The other potential factor which needs to be considered, especially with respect to this study, is the possibility of inadequate or nonexistent tackling of sexual myths and misconceptions in the medical school curriculum. The common criticisms against the present medical curriculum are that it fails to inculcate appropriate skills and competence among learners. The National Knowledge Commission (NKC) working group, established by the Government of India, observed that the medical education in the country was mostly directionless, unregulated and nonstandardized (NKC Report, 2007). The NKC report strongly recommended amendments of Indian Medical Council Act to make Medical Council of India (MCI) a “truly autonomous statutory body and not simply as a recommending body to the Central Government as is the present MCI.” MCI had recently focused to augment the undergraduate curriculum for psychiatry under the aegis of Indian Psychiatric Society. This movement is quite encouraging and will definitely increase mental health awareness among medical professionals and thereby help in reducing the sexual misconceptions.
| Conclusion|| |
This study helps bring to light the high prevalence of sexual misconceptions among medical interns, who are, for all practical purposes, fit to practice the science of medicine in the community and hence can be presumed to be knowledgeable with respect to normal and abnormal human bodily functioning. This is a one-of-a-kind study exploring the misconceptions and cultural beliefs pertaining to semen loss among budding doctors where an attempt has been made to offer an explanation and potential solutions to this issue. The inherent limitations in this study include the lack of assessment of biological knowledge of the interns and the exclusion of females.
Anatomy, physiology, pathology, gynecology, surgery and psychiatry, the participants which may be considered as the closest to deal with sex-related topics are covered throughout the period of medical school. This ideally must reinforce scientific knowledge regarding the human reproductive system by the time students reach graduation. However, the findings from this study do not appear to support this. In this case, a large number of the interns were harboring one or many misconceptions regarding masturbation and related semen loss. A concerted effort on the part of the teachers and students from the 1st year of medical school itself can build a solid foundation of knowledge.
From the authors' experience, attendance in both psychiatry theory lectures and clinical postings is abysmal. In fact, the general level of understanding regarding mental health and illness, as a whole, is poor among Indian medical graduates. Keeping these points in perspective, the authors suggest the inclusion of a separate topic on sexual misconceptions in the psychiatry theory lecture series. Exposure to patients with sexual problems and Dhat (and other similar) syndromes during clinical posting will help in providing a practical point of view regarding the significant distress leading to mental illness while harboring such beliefs. These students are our future specialists and super-specialists. Most individuals fall back on their family doctors and other specialists to clear their sexual doubts. It would be a matter of concern to the medical community if they happen to harbor the same misconceptions as held by laymen.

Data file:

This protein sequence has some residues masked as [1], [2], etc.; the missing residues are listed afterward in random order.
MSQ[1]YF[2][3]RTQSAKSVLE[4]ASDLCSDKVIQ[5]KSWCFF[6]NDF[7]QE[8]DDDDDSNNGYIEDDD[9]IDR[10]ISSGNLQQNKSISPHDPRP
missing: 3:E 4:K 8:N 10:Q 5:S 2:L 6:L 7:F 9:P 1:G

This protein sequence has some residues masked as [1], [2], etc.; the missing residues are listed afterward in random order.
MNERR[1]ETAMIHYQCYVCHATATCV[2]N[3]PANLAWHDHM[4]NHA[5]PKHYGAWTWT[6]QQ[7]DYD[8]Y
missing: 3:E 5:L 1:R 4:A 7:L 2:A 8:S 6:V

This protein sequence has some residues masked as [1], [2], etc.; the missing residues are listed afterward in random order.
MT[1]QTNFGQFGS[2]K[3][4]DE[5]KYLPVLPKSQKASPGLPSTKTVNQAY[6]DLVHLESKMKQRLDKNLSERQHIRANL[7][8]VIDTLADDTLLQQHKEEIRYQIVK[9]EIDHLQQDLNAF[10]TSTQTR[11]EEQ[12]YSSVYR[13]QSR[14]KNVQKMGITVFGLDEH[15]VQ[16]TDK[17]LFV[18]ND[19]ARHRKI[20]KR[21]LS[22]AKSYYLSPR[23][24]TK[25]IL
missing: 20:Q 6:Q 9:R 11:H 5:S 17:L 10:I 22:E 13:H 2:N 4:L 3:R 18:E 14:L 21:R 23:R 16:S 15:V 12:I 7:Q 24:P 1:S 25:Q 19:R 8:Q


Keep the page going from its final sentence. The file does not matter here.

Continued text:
Financial support and sponsorship
Conflicts of interest
There are no conflicts of interest.
| References|| |
Tripathi N, Sekher TV. Youth in India ready for sex education? Emerging evidence from national surveys. PLoS One 2013;8:e71584.
Ramadugu S, Ryali V, Srivastava K, Bhat PS, Prakash J. Understanding sexuality among Indian urban school adolescents. Ind Psychiatry J 2011;20:49-55.
] [Full text]
Chakraborty K, Thakurata RG. Indian concepts on sexuality. Indian J Psychiatry 2013;55 Suppl 2:S250-5.
Prakash O, Rao TS. Sexuality research in India: An update. Indian J Psychiatry 2010;52 Suppl 1:S260-3.
Khubchandani J, Clark J, Kumar R. Beyond controversies: Sexuality education for adolescents in India. J Family Med Prim Care 2014;3:175-9.
] [Full text]
Grover S, Avasthi A, Aneja J, Shankar G, Mohan MR, Nehra R, et al.
Comprehensive questionnaire for assessment of Dhat syndrome: Development and use in patient population. J Sex Med 2014;11:2485-95.
Kalkute J, Chitnis U, Mamulwar M, Bhawalkar J, Dhone A, Pandage A. A study to assess the knowledge about sexual health among male students of junior colleges of an urban area. Med J Dr DY Patil Univ 2015;8:5-11.
Kaestle CE, Allen KR. The role of masturbation in healthy sexual development: Perceptions of young adults. Arch Sex Behav 2011;40:983-94.
Harti SS, Prasad BS. Myths and misconceptions of sex and sexuality: A survey report. Indian J Anc Med Yoga 2013;6:115-21.
Jain D, Koolwal GD, Gehlot S, Kumar S, Awasthi A. Sexual attitudes and myths among medical and non medical students: An exploratory study. J Ment Health Hum Behav 2011;16:95-101.
Amalraj ER, Chandrasekaran N, Solomon S, Sumbandam RP. First year medical students' AIDS knowledge and attitude. Indian J Community Med 1995;20:36-40. [Full text]
Joshi A, Nikam K, Hungund B, Viveki R, Nikam S, Halappannavar A, et al
. Knowledge about and attitude towards HIV/AIDS among first year medical students: A cross-sectional study. J Sci Soc 2013;40:155-8. [Full text]
Aggarwal O, Sharma AK, Chhabra P. Study in sexuality of medical college students in India. J Adolesc Health 2000;26:226-9.
Hogmark S, Klingberg-Allvin M, Gemzell-Danielsson K, Ohlsson H, Essén B. Medical students' knowledge, attitudes and perceptions towards contraceptive use and counselling: A cross-sectional survey in Maharashtra, India. BMJ Open 2013;3:e003739.
Chothe V, Khubchandani J, Seabert D, Asalkar M, Rakshe S, Firke A, et al.
Students' perceptions and doubts about menstruation in developing countries: A case study from India. Health Promot Pract 2014;15:319-26.
Chan DW. Sex misinformation and misconceptions among Chinese medical students in Hong Kong. Med Educ 1986;20:390-8.
Kukulu K, Gürsoy E, Sözer GA. Turkish university students' beliefs in sexual myths. Sex Disabil 2009;27:49-59.
Fayers T, Crowley T, Jenkins JM, Cahill DJ. Medical student awareness of sexual health is poor. Int J STD AIDS 2003;14:386-9.
Soleymani S, Abdul Rahman H, Lekhraj R, Mohd Zulkefli NA, Matinnia N. A cross-sectional study to explore postgraduate students' understanding of and beliefs about sexual and reproductive health in a public university, Malaysia. Reprod Health 2015;12:77.
Adolescent Friendly Health Clinics. Available from: http://www.nrhm.gov.in/nrhm-components/rmnch-a/adolescent-health-rksk/afhcs/background.html. [Last accessed on 2017 Mar 12].
NKC Report; 2007. Available from: http://www.dauniv.ac.in/downloads/NKC_Report07.pdf. [Last accessed on 2016 Aug 30].
Kallivayalil RA. The importance of psychiatry in undergraduate medical education in India. Indian J Psychiatry 2012;54:208-16.
] [Full text]
Lingeswaran A. Psychiatric curriculum and its impact on the attitude of Indian undergraduate medical students and interns. Indian J Psychol Med 2010;32:119-27.
] [Full text]
[Table 1], [Table 2], [Table 3]